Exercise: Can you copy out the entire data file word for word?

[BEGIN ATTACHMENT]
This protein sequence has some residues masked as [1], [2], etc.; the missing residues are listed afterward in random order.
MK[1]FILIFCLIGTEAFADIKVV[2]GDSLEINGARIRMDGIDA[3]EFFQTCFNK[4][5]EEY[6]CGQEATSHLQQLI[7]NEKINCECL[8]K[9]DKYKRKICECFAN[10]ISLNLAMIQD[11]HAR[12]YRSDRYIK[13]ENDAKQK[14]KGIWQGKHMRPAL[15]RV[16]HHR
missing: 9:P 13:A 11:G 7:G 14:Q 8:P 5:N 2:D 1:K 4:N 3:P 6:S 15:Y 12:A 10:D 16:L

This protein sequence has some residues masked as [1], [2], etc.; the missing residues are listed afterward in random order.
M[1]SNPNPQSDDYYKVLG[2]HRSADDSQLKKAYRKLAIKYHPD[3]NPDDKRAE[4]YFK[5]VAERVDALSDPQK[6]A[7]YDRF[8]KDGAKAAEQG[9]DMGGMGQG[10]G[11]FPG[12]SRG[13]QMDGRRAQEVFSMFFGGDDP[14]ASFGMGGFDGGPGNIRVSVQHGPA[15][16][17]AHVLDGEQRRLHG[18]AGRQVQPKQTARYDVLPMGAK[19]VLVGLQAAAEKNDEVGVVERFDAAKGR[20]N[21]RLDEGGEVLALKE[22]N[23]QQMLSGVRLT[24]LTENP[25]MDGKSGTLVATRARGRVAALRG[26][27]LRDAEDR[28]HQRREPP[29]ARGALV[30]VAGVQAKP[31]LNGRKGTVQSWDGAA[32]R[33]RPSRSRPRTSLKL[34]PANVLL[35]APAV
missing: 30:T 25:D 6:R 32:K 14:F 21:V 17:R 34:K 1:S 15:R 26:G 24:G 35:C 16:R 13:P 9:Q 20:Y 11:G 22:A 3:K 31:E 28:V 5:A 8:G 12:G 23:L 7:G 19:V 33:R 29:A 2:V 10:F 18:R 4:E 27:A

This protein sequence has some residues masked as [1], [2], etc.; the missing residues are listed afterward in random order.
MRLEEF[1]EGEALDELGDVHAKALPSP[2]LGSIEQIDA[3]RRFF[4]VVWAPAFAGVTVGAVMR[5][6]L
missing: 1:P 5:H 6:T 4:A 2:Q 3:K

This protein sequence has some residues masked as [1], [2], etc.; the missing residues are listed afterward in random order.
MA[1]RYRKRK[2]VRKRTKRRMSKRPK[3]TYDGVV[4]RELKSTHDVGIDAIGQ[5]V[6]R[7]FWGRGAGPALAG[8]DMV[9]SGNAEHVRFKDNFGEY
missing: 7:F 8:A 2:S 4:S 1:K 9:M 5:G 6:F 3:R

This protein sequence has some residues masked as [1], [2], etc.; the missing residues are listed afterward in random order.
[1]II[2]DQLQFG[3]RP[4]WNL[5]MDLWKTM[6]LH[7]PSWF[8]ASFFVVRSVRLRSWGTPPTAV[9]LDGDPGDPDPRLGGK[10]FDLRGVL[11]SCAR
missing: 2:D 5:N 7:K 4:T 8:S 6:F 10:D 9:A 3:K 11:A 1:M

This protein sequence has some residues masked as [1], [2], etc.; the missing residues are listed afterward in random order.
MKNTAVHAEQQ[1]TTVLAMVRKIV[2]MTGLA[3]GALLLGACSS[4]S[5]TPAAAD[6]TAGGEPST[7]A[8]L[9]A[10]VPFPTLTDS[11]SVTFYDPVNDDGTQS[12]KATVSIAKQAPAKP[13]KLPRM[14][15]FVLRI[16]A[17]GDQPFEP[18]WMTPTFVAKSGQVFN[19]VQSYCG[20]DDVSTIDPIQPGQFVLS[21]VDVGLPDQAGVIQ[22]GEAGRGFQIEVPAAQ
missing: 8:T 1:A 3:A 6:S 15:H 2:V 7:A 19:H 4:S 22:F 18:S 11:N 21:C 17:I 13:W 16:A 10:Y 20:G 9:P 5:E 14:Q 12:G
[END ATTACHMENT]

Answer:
This protein sequence has some residues masked as [1], [2], etc.; the missing residues are listed afterward in random order.
MK[1]FILIFCLIGTEAFADIKVV[2]GDSLEINGARIRMDGIDA[3]EFFQTCFNK[4][5]EEY[6]CGQEATSHLQQLI[7]NEKINCECL[8]K[9]DKYKRKICECFAN[10]ISLNLAMIQD[11]HAR[12]YRSDRYIK[13]ENDAKQK[14]KGIWQGKHMRPAL[15]RV[16]HHR
missing: 9:P 13:A 11:G 7:G 14:Q 8:P 5:N 2:D 1:K 4:N 3:P 6:S 15:Y 12:A 10:D 16:L

This protein sequence has some residues masked as [1], [2], etc.; the missing residues are listed afterward in random order.
M[1]SNPNPQSDDYYKVLG[2]HRSADDSQLKKAYRKLAIKYHPD[3]NPDDKRAE[4]YFK[5]VAERVDALSDPQK[6]A[7]YDRF[8]KDGAKAAEQG[9]DMGGMGQG[10]G[11]FPG[12]SRG[13]QMDGRRAQEVFSMFFGGDDP[14]ASFGMGGFDGGPGNIRVSVQHGPA[15][16][17]AHVLDGEQRRLHG[18]AGRQVQPKQTARYDVLPMGAK[19]VLVGLQAAAEKNDEVGVVERFDAAKGR[20]N[21]RLDEGGEVLALKE[22]N[23]QQMLSGVRLT[24]LTENP[25]MDGKSGTLVATRARGRVAALRG[26][27]LRDAEDR[28]HQRREPP[29]ARGALV[30]VAGVQAKP[31]LNGRKGTVQSWDGAA[32]R[33]RPSRSRPRTSLKL[34]PANVLL[35]APAV
missing: 30:T 25:D 6:R 32:K 14:F 21:V 17:R 34:K 1:S 15:R 26:G 24:G 35:C 16:R 13:P 9:Q 20:Y 11:G 22:A 3:K 31:E 28:V 5:A 8:G 12:G 23:L 7:G 19:V 33:R 29:A 2:V 10:F 18:R 4:E 27:A

This protein sequence has some residues masked as [1], [2], etc.; the missing residues are listed afterward in random order.
MRLEEF[1]EGEALDELGDVHAKALPSP[2]LGSIEQIDA[3]RRFF[4]VVWAPAFAGVTVGAVMR[5][6]L
missing: 1:P 5:H 6:T 4:A 2:Q 3:K

This protein sequence has some residues masked as [1], [2], etc.; the missing residues are listed afterward in random order.
MA[1]RYRKRK[2]VRKRTKRRMSKRPK[3]TYDGVV[4]RELKSTHDVGIDAIGQ[5]V[6]R[7]FWGRGAGPALAG[8]DMV[9]SGNAEHVRFKDNFGEY
missing: 7:F 8:A 2:S 4:S 1:K 9:M 5:G 6:F 3:R

This protein sequence has some residues masked as [1], [2], etc.; the missing residues are listed afterward in random order.
[1]II[2]DQLQFG[3]RP[4]WNL[5]MDLWKTM[6]LH[7]PSWF[8]ASFFVVRSVRLRSWGTPPTAV[9]LDGDPGDPDPRLGGK[10]FDLRGVL[11]SCAR
missing: 2:D 5:N 7:K 4:T 8:S 6:F 10:D 9:A 3:K 11:A 1:M

This protein sequence has some residues masked as [1], [2], etc.; the missing residues are listed afterward in random order.
MKNTAVHAEQQ[1]TTVLAMVRKIV[2]MTGLA[3]GALLLGACSS[4]S[5]TPAAAD[6]TAGGEPST[7]A[8]L[9]A[10]VPFPTLTDS[11]SVTFYDPVNDDGTQS[12]KATVSIAKQAPAKP[13]KLPRM[14][15]FVLRI[16]A[17]GDQPFEP[18]WMTPTFVAKSGQVFN[19]VQSYCG[20]DDVSTIDPIQPGQFVLS[21]VDVGLPDQAGVIQ[22]GEAGRGFQIEVPAAQ
missing: 8:T 1:A 3:A 6:S 15:H 2:V 7:A 19:H 4:S 22:F 18:S 11:N 21:C 17:I 13:W 16:A 10:Y 20:G 9:P 5:E 14:Q 12:G